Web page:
The Hebrew word for “know” is yada, a relational word of great intimacy. This word doesn’t mean to know about something but to be in intimate relationship with something or someone. To know Jesus is to be in relationship with Jesus. You can know about Jesus’ life and times. But that’s not the same as knowing Jesus firsthand and face-to-face. God cares less about what we know than about how we love and whom we love. For God, relationships always trump rules.
The word economy has a family connotation. The Greek words oikos (home) and nomos (law) mean the law of God’s household. In God’s home, the house rules apply! And the only rule God has is the rule of love. And the rule of love leads to different worship than the red carpet, the White House, or Wall Street.
God does not love in theory but in action. The Creator did not send us a statement in the sky, simply saying, “I love you.” God sent a Savior to earth who showed God’s love by living with us, dying for us, and rising in us.
The law was written on stone. Love is written on the heart: “I will give you a new heart and put a new spirit in you; I will remove from you your heart of stone and give you a heart of flesh.” A stony heart pumps icy legalism through the veins. But a new heart—a heart renewed by God—pumps pure blood and pure love.
You can’t hold your life together with the twine of rules. You can hold your life together only with the relational cords of grace and love.
Jesus’ bad habit of rule breaking is a lesson for our own relationships. To reject someone’s idea gets often conveyed as a rejection or condemnation of that person. Can we think someone wrong and still be in right relationship with them? Sometimes a relationship can be sealed simply with a handshake, not a harness or a rule.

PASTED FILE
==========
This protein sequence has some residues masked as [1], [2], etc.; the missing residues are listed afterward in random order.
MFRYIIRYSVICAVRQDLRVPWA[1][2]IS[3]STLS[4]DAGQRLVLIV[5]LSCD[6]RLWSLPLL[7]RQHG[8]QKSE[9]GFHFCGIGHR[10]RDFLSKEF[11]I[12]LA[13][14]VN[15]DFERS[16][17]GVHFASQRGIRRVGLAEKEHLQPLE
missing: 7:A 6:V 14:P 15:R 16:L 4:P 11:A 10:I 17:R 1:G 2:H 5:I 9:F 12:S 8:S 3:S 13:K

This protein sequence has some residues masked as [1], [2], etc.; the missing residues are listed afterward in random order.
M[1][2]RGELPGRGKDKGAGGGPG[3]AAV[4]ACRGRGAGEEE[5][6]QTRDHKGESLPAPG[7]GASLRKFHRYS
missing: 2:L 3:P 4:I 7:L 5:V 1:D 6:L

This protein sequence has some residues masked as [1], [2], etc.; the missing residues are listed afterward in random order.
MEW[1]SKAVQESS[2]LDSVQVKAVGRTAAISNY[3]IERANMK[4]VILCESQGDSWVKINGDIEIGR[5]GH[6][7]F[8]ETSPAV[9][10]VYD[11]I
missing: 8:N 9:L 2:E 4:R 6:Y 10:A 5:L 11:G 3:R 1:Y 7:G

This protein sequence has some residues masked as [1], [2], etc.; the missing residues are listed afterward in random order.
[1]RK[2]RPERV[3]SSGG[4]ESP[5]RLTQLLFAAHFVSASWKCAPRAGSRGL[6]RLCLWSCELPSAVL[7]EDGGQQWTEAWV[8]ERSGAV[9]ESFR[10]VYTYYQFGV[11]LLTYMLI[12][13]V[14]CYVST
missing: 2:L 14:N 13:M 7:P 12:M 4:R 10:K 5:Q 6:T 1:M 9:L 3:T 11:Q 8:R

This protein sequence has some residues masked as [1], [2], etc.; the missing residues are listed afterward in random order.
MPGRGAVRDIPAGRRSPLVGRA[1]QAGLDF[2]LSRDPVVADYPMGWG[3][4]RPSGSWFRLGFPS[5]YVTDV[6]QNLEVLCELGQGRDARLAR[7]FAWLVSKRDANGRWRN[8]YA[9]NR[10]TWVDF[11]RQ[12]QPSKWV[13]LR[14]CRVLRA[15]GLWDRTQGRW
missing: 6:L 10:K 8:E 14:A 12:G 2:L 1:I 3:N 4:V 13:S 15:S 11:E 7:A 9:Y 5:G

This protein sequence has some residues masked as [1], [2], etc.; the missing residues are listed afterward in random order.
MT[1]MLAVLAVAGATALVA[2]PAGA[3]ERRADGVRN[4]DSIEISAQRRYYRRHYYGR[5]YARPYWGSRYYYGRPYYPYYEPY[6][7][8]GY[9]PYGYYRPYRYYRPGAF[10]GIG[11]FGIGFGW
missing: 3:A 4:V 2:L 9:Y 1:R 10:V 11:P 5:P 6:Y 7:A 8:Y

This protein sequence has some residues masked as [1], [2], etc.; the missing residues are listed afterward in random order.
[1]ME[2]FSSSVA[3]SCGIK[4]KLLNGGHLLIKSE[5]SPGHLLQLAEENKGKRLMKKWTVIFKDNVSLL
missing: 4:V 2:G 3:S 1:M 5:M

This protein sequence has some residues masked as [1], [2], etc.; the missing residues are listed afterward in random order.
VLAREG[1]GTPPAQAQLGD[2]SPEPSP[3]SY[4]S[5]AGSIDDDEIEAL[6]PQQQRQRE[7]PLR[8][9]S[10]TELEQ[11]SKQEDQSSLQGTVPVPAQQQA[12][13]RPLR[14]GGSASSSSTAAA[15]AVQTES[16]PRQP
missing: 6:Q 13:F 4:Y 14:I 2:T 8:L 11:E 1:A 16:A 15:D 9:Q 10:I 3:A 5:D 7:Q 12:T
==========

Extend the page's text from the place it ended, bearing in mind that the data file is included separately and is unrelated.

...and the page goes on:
Every child needs rules. You “grow up” by learning the rules. But there comes a time when you stop living by the rules and start loving from the heart.
Jesus had a real problem with those who lived only by the rules. In fact, the law keepers were some of the people Jesus had the most conflict with—those who look good on the outside but stink from the inside: “Get this and get it straight. The problem is not what goes into a person from the outside that defiles him, but what comes out of the person from the inside. From inside, from a person’s heart, come evil things that make a person unclean.”6 Jesus doesn’t want to control us from the outside but to guide and channel us from the inside. Critical and censorious spirits who view their mission in life to be yardsticks and scales run the risk of developing wooden and metallic souls. Those who have been forgiven much will love much, Jesus said. If your church is not loving enough, maybe there is not enough forgiving going on.
Today’s churches need to cultivate Jesus’ bad habit of breaking some traditions and rules and living in such a way that makes the heart sing and the mind dance. “Why, my soul, are you downcast? Why so disturbed within me? Put your hope in God, for I will yet praise him, my Savior and my God.”9 Don’t sink into the arms of despair; sink into the arms of God, which open the artillery of heaven. This bad habit of Jesus gets into our bones the flesh and blood and breath of Jesus until “dem bones” live again and “dem dry bones” dance.
Taken from The Bad Habits of Jesus by Leonard Sweet. Copyright © 2016. Used by permission of Tyndale House Publishers, Inc. All rights reserved.
Leonard Sweet is an American theologian, church historian, pastor and author. Sweet currently serves as the E. Stanley Jones professor of evangelism at Drew Theological School at Drew University in Madison, New Jersey, and as a visiting distinguished professor at George Fox Evangelical Seminary in Portland, Oregon.